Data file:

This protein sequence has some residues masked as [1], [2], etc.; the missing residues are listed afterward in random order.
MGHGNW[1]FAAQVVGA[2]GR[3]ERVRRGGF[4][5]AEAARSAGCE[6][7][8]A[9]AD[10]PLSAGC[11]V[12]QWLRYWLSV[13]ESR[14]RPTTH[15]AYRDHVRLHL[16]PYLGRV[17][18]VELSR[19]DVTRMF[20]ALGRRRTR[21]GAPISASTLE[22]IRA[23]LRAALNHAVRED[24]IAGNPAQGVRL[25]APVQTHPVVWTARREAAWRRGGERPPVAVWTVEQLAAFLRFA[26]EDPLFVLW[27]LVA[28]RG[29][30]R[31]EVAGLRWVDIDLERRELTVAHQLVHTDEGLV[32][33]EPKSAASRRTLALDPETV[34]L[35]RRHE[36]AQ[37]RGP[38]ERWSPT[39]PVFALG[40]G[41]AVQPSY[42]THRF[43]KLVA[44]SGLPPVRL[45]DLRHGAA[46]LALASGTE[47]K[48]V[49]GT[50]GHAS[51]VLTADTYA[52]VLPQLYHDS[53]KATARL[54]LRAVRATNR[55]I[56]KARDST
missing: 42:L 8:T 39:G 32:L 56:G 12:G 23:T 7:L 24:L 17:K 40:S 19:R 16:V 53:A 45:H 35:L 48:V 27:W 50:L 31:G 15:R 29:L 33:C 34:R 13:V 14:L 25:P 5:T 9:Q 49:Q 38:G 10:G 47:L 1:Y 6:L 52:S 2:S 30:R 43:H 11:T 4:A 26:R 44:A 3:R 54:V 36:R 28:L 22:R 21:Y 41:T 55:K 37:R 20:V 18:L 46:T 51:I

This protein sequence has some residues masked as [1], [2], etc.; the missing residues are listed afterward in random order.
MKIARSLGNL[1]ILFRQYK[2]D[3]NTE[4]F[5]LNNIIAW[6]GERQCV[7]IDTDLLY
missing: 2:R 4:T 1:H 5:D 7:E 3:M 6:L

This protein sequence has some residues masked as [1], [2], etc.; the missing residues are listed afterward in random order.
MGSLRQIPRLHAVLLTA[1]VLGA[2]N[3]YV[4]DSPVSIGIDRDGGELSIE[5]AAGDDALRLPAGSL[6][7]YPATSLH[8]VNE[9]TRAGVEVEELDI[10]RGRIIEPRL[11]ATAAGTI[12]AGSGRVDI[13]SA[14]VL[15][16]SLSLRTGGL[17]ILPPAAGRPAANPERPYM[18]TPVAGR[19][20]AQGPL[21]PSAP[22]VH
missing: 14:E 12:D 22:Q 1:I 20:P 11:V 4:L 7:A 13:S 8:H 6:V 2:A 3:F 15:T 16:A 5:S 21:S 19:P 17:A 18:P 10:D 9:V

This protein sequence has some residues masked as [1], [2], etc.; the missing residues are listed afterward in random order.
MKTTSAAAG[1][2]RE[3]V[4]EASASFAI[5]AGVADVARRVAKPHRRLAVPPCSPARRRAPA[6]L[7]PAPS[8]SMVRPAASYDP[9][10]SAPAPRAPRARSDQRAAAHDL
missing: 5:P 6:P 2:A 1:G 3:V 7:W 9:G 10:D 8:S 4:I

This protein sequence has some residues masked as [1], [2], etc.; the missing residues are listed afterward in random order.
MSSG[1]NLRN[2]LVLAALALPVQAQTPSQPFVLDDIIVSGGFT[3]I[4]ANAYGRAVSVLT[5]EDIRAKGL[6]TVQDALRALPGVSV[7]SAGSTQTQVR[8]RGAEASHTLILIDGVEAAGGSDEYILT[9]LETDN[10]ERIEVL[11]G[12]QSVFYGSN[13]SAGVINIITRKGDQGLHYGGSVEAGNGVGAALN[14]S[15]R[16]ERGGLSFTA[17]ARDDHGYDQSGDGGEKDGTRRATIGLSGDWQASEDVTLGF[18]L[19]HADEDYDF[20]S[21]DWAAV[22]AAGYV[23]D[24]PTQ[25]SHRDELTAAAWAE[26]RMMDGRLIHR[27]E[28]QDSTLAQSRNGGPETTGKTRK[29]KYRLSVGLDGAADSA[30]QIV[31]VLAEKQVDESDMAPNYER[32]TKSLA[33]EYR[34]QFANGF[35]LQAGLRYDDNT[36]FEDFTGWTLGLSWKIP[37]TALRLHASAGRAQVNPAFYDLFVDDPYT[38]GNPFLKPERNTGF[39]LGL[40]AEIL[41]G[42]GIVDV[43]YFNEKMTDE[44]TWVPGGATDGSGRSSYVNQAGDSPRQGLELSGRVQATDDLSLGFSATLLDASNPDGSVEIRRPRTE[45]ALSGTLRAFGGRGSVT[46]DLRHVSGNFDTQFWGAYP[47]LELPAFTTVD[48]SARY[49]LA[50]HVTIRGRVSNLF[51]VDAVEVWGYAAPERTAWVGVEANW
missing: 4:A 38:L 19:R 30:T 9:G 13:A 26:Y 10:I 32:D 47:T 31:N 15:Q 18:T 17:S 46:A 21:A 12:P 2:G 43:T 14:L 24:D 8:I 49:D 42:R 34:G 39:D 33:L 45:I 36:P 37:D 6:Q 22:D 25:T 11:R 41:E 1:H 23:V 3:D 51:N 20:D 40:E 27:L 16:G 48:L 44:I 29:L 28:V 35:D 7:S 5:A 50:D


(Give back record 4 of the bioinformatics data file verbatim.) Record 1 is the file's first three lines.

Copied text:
This protein sequence has some residues masked as [1], [2], etc.; the missing residues are listed afterward in random order.
MKTTSAAAG[1][2]RE[3]V[4]EASASFAI[5]AGVADVARRVAKPHRRLAVPPCSPARRRAPA[6]L[7]PAPS[8]SMVRPAASYDP[9][10]SAPAPRAPRARSDQRAAAHDL
missing: 5:P 6:P 2:A 1:G 3:V 7:W 9:G 10:D 8:S 4:I